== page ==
One of the services that many public libraries provide is computer access, both for local applications and access to Internet services. The Wendell Free Library provides these services with thin1 Linux workstations. These workstations provide a web browser (Firefox), for access to web sites of all sorts and also provide a number of local applications, including an office suite (OpenOffice), plus several other applications, including a movie player (MPlayer), an image editing program (GIMP), and a large collection of games.
Using thin clients reduces energy costs, creates a uniform environment that only needs to be updated in one place, on the server, and quieter operation. This article describes the setup and configuration of these thin clients at the Wendell Free Library and covers the step-by-step process of setting up the server and the client machines and includes the process from installing the base system on the server to configuring the PXE boot process to user authentication and management.
11.1 Alternative Local Area Network for CWMARS
11.2 Samba Anonymous Printer Sharing
12 One “Thicker” client for burning CDs.
There are two MS-Windows machines on our network. One for patrons for the handful of programs patrons used that only run under MS-Windows (mostly kids learning games) and one for the librarians (mostly to run the special CWMARS circulation program).
There is a MS-Windows PC is on an alternative Local Area Network2. This setup is to allow an alternative, protected network for CWMARS business, one that is logically isolated and secured from patron access. I set up aliases network interfaces on the server and on the two staff clients. This allows the server to provide print services and allows the two staff client machines to use vncviewer to remotely access this MS-Windows machine. This allows the librarians and selected volunteers to use the CWMARS cataloging and circulation software to manage inter-library loans and to update Wendell’s section of the CWMARS catalog database.
Both the CWMARS MS-Windows and the one patron MS-Windows machine need access to the printers. Sine MS-Windows does not implement CUPS, the printers are shared using the Samba software package, which provides NETBIOS services. In this case, simple anonymous printer sharing is provided by the server.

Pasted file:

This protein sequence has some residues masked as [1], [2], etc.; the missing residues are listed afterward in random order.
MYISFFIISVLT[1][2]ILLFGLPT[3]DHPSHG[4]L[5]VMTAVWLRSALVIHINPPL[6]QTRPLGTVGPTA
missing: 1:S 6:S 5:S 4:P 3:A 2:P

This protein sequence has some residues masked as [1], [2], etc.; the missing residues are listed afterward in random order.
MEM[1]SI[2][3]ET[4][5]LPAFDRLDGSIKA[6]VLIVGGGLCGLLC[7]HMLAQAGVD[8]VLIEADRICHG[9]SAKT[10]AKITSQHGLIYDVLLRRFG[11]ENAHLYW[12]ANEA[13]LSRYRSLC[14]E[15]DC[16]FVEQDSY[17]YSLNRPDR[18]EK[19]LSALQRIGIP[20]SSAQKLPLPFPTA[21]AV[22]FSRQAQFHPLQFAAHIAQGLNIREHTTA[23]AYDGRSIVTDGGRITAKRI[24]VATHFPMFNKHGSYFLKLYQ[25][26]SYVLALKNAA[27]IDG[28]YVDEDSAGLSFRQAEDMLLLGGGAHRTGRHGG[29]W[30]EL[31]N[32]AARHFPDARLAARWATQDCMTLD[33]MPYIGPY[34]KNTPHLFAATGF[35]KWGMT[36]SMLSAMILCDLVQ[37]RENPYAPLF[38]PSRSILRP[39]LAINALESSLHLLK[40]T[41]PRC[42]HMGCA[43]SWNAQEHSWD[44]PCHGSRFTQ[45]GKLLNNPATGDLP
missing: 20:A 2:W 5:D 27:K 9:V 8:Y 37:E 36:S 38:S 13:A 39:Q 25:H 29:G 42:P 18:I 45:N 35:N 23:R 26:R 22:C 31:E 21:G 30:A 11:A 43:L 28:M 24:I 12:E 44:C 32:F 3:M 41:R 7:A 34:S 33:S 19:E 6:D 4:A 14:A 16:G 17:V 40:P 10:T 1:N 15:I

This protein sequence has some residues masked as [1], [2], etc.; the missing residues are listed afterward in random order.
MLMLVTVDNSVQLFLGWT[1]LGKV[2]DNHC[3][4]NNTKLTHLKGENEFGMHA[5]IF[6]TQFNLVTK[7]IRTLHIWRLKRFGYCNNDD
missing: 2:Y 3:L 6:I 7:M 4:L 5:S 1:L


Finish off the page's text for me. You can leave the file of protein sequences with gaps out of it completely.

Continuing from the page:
One of the clients is a full fledged Linux system, with its own hard drive. This machine includes a CD-RW drive. I left this machine with a disk, since burning CD-Rs involves time-critical disk I/O and I would doubt that NFS over a busy network connection would be fast enough to keep up with the CD burner. Other than booting off its local disk, it functions much like the diskless clients. It uses OpenLDAP for user authentication and auto-mounts user home directories.
Backups are always important and I have set up an automated, once a day backup. This uses the dump utility and dumps daily incremental backups to a USB external disk3 connected to the server. Once a month, full (level 0) backups are performed on all of the drives. Once a week, level 1 backups are performed on selected drives, and the rest of the week, a Tower Of Hanoi sequence4 of incremental backups are performed on the busiest drives (/home and /var).
A USB connected DVD burner is also connected to the server. Early each month, a manual backup of the previous month’s backup will be made on DVD-Rs, which will be then stored off site.
I’d like to thank Christine Texiera for proofreading this document. She some useful comments and found a bunch of small errors. Thanks Christine!
Here is the collection of configuration file and scripts I used. Feel free to download them and modify them to suite your environment.
*Copyright (C) 2009 Robert Heller.
1 Thin clients are diskless computers, which get their operating system and application software from a file server on the local area network (LAN).
2 Same physical network, but in a different private IP address range.
3 A 160gig SATA laptop drive in a USB external enclosure.
4 Levels 3 2 5 4 7 6 9 8.
|Printable PDF|| ||LibraryServerArticle.pdf|
|BusyBox patch|| ||busybox-1.13.2.udhcp.patch|
|module alias convert script|| ||convertmodalias.tcl|
|PXE Boot Config File|| ||default|
|DHCP Deamon Config|| ||dhcpd.conf|
|NFS Exports|| ||exports|
|File System Table|| ||fstab|
|RAMDISK Startup Script|| ||linuxrc|
|Simplified lspci program|| ||lspci_simple.c|
|Boot RAMDISK Create Script|| ||mkbootimage.sh|
|NFS Root File System Differences|| ||nfsroot-etc.diff.gz|
|Read-to-go PXE RAMDISK IMAGE|| ||pxeboot-2.6.18-92.el5.img.gz|
|Generic PXE RAMDISK IMAGE|| ||pxeboot-generic.img.gz|
|Server CUPS config files|| ||server1.cups.conf.tar.gz|
|Client CUPS config files|| ||station4.cups.conf.tar.gz|
|Samba config file|| ||smb.conf|
|Trivial File Transfer Protocol config file|| ||tftp|
|Udhcpc script|| ||udhcpc.script|
|Sendmail config file|| ||wendellfreelibrary.mc|
|Sendmail config file|| ||wendellfreelibrary_server.mc|
|Sendmail config file|| ||wendellfreelibrary_thin.mc|